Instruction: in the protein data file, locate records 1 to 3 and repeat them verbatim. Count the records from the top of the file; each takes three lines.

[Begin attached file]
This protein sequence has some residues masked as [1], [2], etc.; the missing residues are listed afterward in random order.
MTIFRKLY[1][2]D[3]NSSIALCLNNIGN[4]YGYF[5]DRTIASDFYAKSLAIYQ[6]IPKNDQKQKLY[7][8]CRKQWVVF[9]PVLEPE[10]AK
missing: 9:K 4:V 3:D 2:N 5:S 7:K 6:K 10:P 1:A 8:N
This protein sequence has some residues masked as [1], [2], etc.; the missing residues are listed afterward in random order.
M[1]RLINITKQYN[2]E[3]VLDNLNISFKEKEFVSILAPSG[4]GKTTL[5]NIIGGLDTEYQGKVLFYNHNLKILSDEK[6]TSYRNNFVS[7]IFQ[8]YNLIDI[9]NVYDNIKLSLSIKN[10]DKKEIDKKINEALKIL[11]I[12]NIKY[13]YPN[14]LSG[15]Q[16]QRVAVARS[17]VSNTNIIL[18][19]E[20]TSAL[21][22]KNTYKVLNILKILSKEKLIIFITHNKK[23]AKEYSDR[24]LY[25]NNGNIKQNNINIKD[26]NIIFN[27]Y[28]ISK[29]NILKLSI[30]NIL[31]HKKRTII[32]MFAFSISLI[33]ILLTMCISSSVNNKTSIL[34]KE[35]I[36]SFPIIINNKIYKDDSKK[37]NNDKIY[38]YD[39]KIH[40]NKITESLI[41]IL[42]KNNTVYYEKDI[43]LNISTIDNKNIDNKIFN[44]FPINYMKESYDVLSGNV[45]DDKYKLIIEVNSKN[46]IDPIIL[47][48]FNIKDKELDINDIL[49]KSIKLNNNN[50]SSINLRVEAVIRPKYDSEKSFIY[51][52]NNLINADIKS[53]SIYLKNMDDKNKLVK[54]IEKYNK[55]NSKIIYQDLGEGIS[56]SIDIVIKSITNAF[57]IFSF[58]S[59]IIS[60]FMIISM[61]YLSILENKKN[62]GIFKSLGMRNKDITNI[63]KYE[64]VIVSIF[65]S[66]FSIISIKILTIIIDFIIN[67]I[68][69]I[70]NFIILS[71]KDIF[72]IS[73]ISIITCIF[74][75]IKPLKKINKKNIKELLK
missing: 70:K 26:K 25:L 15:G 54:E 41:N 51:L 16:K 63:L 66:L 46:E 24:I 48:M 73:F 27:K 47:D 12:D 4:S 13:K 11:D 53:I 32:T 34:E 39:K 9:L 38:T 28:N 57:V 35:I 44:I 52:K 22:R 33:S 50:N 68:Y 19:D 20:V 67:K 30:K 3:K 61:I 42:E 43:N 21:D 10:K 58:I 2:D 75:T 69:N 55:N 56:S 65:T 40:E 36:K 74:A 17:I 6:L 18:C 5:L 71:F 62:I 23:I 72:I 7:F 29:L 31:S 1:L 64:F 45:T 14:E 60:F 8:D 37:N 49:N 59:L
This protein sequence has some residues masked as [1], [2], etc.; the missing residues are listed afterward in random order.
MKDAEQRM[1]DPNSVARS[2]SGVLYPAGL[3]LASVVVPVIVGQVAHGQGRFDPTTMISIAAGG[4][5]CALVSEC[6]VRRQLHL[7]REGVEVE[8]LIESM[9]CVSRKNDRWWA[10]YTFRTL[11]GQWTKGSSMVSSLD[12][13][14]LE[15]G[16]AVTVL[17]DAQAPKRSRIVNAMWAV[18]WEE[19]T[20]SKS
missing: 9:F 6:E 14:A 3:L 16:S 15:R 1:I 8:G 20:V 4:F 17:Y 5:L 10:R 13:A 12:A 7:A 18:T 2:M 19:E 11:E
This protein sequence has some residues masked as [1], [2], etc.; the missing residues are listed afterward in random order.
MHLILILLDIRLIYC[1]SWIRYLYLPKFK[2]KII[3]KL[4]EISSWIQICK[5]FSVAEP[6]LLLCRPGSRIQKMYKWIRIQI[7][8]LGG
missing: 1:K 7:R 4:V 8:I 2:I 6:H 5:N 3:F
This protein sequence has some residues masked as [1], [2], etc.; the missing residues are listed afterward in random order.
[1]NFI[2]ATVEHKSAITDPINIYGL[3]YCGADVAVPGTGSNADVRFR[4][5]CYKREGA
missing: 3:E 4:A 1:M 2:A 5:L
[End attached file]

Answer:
This protein sequence has some residues masked as [1], [2], etc.; the missing residues are listed afterward in random order.
MTIFRKLY[1][2]D[3]NSSIALCLNNIGN[4]YGYF[5]DRTIASDFYAKSLAIYQ[6]IPKNDQKQKLY[7][8]CRKQWVVF[9]PVLEPE[10]AK
missing: 9:K 4:V 3:D 2:N 5:S 7:K 6:K 10:P 1:A 8:N
This protein sequence has some residues masked as [1], [2], etc.; the missing residues are listed afterward in random order.
M[1]RLINITKQYN[2]E[3]VLDNLNISFKEKEFVSILAPSG[4]GKTTL[5]NIIGGLDTEYQGKVLFYNHNLKILSDEK[6]TSYRNNFVS[7]IFQ[8]YNLIDI[9]NVYDNIKLSLSIKN[10]DKKEIDKKINEALKIL[11]I[12]NIKY[13]YPN[14]LSG[15]Q[16]QRVAVARS[17]VSNTNIIL[18][19]E[20]TSAL[21][22]KNTYKVLNILKILSKEKLIIFITHNKK[23]AKEYSDR[24]LY[25]NNGNIKQNNINIKD[26]NIIFN[27]Y[28]ISK[29]NILKLSI[30]NIL[31]HKKRTII[32]MFAFSISLI[33]ILLTMCISSSVNNKTSIL[34]KE[35]I[36]SFPIIINNKIYKDDSKK[37]NNDKIY[38]YD[39]KIH[40]NKITESLI[41]IL[42]KNNTVYYEKDI[43]LNISTIDNKNIDNKIFN[44]FPINYMKESYDVLSGNV[45]DDKYKLIIEVNSKN[46]IDPIIL[47][48]FNIKDKELDINDIL[49]KSIKLNNNN[50]SSINLRVEAVIRPKYDSEKSFIY[51][52]NNLINADIKS[53]SIYLKNMDDKNKLVK[54]IEKYNK[55]NSKIIYQDLGEGIS[56]SIDIVIKSITNAF[57]IFSF[58]S[59]IIS[60]FMIISM[61]YLSILENKKN[62]GIFKSLGMRNKDITNI[63]KYE[64]VIVSIF[65]S[66]FSIISIKILTIIIDFIIN[67]I[68][69]I[70]NFIILS[71]KDIF[72]IS[73]ISIITCIF[74][75]IKPLKKINKKNIKELLK
missing: 70:K 26:K 25:L 15:G 54:E 41:N 51:L 16:K 63:L 66:L 46:E 24:I 48:M 73:F 27:K 47:D 12:D 4:S 13:K 11:D 53:I 32:T 34:E 39:K 9:L 38:T 28:N 57:V 35:I 44:I 52:K 22:R 33:S 50:N 68:Y 19:D 20:V 67:K 30:K 3:K 61:I 42:E 43:N 21:D 10:K 58:I 2:D 75:T 69:N 55:N 56:S 65:T 40:E 36:K 74:A 17:I 6:L 18:C 5:L 71:F 62:I 23:I 72:I 7:F 29:L 31:S 1:L 64:F 45:T 14:E 60:F 8:D 37:N 49:N 59:L
This protein sequence has some residues masked as [1], [2], etc.; the missing residues are listed afterward in random order.
MKDAEQRM[1]DPNSVARS[2]SGVLYPAGL[3]LASVVVPVIVGQVAHGQGRFDPTTMISIAAGG[4][5]CALVSEC[6]VRRQLHL[7]REGVEVE[8]LIESM[9]CVSRKNDRWWA[10]YTFRTL[11]GQWTKGSSMVSSLD[12][13][14]LE[15]G[16]AVTVL[17]DAQAPKRSRIVNAMWAV[18]WEE[19]T[20]SKS
missing: 9:F 6:E 14:A 3:L 16:S 15:R 1:I 8:G 20:V 4:F 17:Y 5:L 10:R 13:A 12:A 7:A 18:T 2:M 19:E 11:E